Perfect New England Clam Chowder
The Great Debates
In the history of mankind, there have been many serious debates:
- Is man granted Heavenly salvation through faith or good works? (Luther vs. Tetzel)
- Are electrons, light, and similar entities waves or particles? (Einstein vs. Bohr in the 1927 conference on quantum mechanics)
- The legitimacy of teaching Darwinism in tax-funded schools (Clarence Darrow vs. Wm. Jennings Bryan in defense of creationism vs. evolution in the Scopes trial of 1925)
May I add one more significant debate to the list—should clam chowder be made with milk or tomatoes?
. . . that rather horrendous soup called Manhattan clam chowder . . . resembles a vegetable soup that accidentally had some clams dumped into it."— James Beard (American cookbook writer and chef, 1903-1985)
What is Chowder?
According to the Dictionary of American Regional English, the word chowder was derived from the French word for a large cooking vessel—a chaudiere (caldron) in which Breton sailors tossed their catch for the preparation of a communal stew. These original chowders contained not clams but fish, typically cod, haddock, or bass. Chaudiere's, or chowders, crossed the Atlantic with New World settlers to fishing towns such as Boston, Nantucket, and New Bedford.
The first published recipe for seafood chowder appeared in the second edition of American Cookery by Amelia Simmons. Ms. Simmons' version called for bass, salt pork, crackers and a side of potatoes.
"Take a bass weighing four pounds, boil half an hour; take six slices raw salt pork, fry them till the lard is nearly extracted, one dozen crackers soaked in cold water five minutes; put the bass into the lard, also the pieces of pork and crackers, cover close, and fry for 20 minutes; serve with potatoes, pickles, apple-sauce or mangoes; garnish with green parsley.”
By the middle of the 19th-century, potatoes were being added to the stew rather than being served as a side dish. Although there were numerous interpretations of the recipe based on the availability and seasonality of ingredients, the basics of chopped seafood suspended in a creamy white base remained the same.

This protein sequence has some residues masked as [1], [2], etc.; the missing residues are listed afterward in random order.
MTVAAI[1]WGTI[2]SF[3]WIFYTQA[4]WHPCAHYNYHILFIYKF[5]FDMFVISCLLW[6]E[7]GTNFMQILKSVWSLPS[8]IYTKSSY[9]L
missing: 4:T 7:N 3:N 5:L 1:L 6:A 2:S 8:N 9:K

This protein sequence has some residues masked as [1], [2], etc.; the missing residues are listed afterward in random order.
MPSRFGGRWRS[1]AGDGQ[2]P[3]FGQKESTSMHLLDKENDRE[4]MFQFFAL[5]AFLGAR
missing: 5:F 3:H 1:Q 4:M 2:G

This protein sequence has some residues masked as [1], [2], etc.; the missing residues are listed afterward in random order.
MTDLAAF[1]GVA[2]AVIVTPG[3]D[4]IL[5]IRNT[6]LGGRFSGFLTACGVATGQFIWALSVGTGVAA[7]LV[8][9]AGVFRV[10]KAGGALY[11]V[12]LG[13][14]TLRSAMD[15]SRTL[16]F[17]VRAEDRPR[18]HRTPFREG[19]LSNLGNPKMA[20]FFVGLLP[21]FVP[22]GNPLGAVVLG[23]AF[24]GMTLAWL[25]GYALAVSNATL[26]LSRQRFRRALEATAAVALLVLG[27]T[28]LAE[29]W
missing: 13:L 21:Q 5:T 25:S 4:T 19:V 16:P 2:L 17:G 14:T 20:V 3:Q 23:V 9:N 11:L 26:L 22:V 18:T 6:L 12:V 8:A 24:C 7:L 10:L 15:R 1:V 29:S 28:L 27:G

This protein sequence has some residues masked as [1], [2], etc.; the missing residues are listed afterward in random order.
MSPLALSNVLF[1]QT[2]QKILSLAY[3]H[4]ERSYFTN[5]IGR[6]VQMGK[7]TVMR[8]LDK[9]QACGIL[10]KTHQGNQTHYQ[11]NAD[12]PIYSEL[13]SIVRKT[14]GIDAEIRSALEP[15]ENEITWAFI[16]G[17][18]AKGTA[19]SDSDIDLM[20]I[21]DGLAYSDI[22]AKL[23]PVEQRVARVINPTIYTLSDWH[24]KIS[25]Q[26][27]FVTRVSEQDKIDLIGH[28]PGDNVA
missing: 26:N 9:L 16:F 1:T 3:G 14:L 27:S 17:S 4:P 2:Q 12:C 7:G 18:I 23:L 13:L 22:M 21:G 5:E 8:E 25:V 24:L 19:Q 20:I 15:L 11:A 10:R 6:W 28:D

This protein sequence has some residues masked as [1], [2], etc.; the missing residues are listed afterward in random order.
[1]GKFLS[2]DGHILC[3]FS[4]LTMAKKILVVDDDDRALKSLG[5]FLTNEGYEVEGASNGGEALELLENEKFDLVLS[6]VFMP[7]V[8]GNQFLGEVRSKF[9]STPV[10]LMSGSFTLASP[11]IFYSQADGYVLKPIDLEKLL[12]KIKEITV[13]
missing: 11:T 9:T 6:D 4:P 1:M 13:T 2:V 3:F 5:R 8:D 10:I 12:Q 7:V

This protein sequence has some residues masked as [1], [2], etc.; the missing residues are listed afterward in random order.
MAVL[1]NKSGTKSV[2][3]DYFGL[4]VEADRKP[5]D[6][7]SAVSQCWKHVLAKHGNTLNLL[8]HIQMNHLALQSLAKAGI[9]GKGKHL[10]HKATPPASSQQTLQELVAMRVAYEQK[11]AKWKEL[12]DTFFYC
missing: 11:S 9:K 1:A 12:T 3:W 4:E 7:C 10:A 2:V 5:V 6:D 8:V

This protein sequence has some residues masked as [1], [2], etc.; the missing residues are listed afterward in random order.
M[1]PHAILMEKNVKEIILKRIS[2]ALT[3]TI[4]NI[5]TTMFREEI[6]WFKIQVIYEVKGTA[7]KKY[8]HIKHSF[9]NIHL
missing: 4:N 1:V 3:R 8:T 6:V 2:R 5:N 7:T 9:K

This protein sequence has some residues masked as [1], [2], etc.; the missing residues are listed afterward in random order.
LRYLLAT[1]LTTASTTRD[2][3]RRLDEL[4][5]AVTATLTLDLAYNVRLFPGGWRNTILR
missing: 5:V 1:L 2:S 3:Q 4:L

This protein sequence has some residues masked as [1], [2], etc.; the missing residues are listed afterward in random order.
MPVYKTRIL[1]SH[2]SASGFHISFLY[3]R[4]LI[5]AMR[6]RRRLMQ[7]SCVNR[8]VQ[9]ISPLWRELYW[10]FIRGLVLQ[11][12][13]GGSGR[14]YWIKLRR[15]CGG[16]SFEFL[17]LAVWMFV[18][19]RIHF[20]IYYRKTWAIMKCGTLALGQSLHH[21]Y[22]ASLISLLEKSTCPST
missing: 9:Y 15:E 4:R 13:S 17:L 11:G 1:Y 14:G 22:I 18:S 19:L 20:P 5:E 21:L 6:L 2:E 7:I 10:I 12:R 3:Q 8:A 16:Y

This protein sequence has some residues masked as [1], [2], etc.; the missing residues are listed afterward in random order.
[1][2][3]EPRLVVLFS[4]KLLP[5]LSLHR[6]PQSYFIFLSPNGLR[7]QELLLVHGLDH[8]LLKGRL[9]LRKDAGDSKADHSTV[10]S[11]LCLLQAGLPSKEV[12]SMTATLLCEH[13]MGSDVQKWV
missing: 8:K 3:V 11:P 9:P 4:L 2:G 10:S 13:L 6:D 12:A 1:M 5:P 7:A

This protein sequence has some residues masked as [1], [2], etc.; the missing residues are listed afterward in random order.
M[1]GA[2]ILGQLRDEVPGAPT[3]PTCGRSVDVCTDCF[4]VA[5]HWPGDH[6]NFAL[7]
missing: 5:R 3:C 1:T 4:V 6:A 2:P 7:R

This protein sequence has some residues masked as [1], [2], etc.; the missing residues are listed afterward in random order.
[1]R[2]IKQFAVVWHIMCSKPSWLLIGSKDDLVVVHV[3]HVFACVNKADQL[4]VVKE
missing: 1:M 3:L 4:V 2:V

Originally that "creamy white base" was composed of hardtack biscuits soaked in water. That evolved into hardtack softened with milk, and ultimately the biscuits were discarded, but the milk remained.
Let's examine each of the components of a New England clam chowder which should then help us assemble the perfect recipe.
First, the Pork
If you have never cooked chowder, you might be wondering why pork is an ingredient in a seafood stew? The answer is flavor. Hundreds of years ago salt pork was inexpensive, easy to acquire, and provided an easy umami flavor boost to dishes that otherwise would have been meatless and bland. When you think of popular New England dishes (perhaps baked beans and slow-cooked green beans come to mind) you will always find a piece of salt pork lingering in the pot.
However, I would posit that what salt pork boasts in flavor it lacks in texture. Salt pork is mostly fat and adding it to chowder results in a grease-filled kettle of stew. On the other hand, sliced bacon is much leaner. It has some substance, but it's smoked—a flavor that can overpower the delicate briny flavor of fresh clams. The texture of thin-sliced bacon can also become tough during the long cooking process.
I prefer a compromise of slab bacon cut into 1/4-inch dice. Cook it low and slow to coax out every bit of fat and leave crispy umami-rich bits in the bottom of the pot.
Vegetables for FlavorClick thumbnail to view full-size
Onion, celery, and bay leaf; in cooking these are called aromatics—vegetables and herbs that, when cooked in fat, add depth and impart deep flavors to cooked dishes. When slowly simmered onion and celery provide a sweetness.
Bay leaf is different; its flavor is difficult to define; actually, it is more of a smell than a taste. It is pine-like, but not as assertive as rosemary. The aroma is more like menthol or eucalyptus. Can you taste it in chowder? You might think not, but compare a bay-infused chowder to one without, and you will notice a subtle difference. Bay leaf doesn't shout, it whispers. Listen to it.
Potatoes fall into three categories—starchy, all-purpose, and waxy.
- Starchy (high starch) - Russet/Idaho
- All-purpose (medium starch) - White, yellow, blue/purple, Yukon gold
- Waxy (low starch) - Red, fingerling